Berlin | ArtRegion: Charlottenburg

Borch Gallery


26. November 2022 – 28. Januar 2023

Adam Jeppesen’s artworks demonstrate that time is an essential element of his creative process, with it being an invisible, omnipresent force that lingers long after the creation process is complete. His latest work Tyler H (2022) is an example of this, with its large, ominous eyes appearing from a scattering of random marks and earth tones. The resulting three-part image is blurred and ambiguous, yet allows us to make out a face.

Amos (since 2021) is a series of transitory portraits created by Adam Jeppesen, so-called anthotypes, for which he exposes plant-dyed paper to the sun underneath large glass negatives over the course of weeks or months. The natural pigments from the eucalyptus leaves used to dye the paper are not lightfast, so the color slowly fades as the light penetrates the glass. Interestingly, each portrait was originally created by an AI algorithm with a vast database of millions of images taken from the internet. By combining the synthetic and natural, Jeppesen has drawn attention to the connections between humans and artificial intelligence technology and how these algorithms have infiltrated everyday life, sometimes without our knowledge.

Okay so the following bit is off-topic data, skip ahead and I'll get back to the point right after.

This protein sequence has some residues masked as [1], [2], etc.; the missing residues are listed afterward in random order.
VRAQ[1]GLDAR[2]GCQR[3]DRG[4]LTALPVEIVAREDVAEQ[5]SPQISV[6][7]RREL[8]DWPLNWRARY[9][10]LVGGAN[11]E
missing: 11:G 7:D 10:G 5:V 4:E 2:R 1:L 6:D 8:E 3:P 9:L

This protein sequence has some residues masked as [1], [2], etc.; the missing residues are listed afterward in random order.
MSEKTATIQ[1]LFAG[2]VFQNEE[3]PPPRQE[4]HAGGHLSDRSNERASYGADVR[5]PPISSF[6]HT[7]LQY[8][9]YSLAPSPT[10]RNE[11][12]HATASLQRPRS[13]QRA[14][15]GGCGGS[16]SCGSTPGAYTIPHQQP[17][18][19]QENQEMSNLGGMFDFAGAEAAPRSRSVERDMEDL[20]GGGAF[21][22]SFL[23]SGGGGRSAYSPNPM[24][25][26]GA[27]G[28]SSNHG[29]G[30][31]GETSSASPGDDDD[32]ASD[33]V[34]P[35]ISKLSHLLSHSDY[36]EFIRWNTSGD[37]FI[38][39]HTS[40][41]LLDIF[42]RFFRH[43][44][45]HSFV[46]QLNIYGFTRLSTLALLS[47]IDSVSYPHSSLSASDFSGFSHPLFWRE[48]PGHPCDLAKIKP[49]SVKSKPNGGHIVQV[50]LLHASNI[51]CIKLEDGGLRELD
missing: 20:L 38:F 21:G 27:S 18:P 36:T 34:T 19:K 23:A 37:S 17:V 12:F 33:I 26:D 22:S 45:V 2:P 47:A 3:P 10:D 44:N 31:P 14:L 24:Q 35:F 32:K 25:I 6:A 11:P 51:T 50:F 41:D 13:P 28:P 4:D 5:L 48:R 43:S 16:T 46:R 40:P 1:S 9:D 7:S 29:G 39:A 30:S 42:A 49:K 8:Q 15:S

For his Ghosts series (2013–14), Jeppesen created motifs from his 487-day voyage from the Arctic to Antarctica. Rather than producing a limited edition of identical prints, each plate was inked only once and printed until the image faded, thus creating unique polyptychs that embody the creation process and the passage of time. Jeppesen is then at the mercy of chance, leaving it up to the viewer to decide when the image is at its most interesting—or ultimate—stage.


Mi-Sa: 11-18

Borch Gallery
Goethestraße 79
10623 Berlin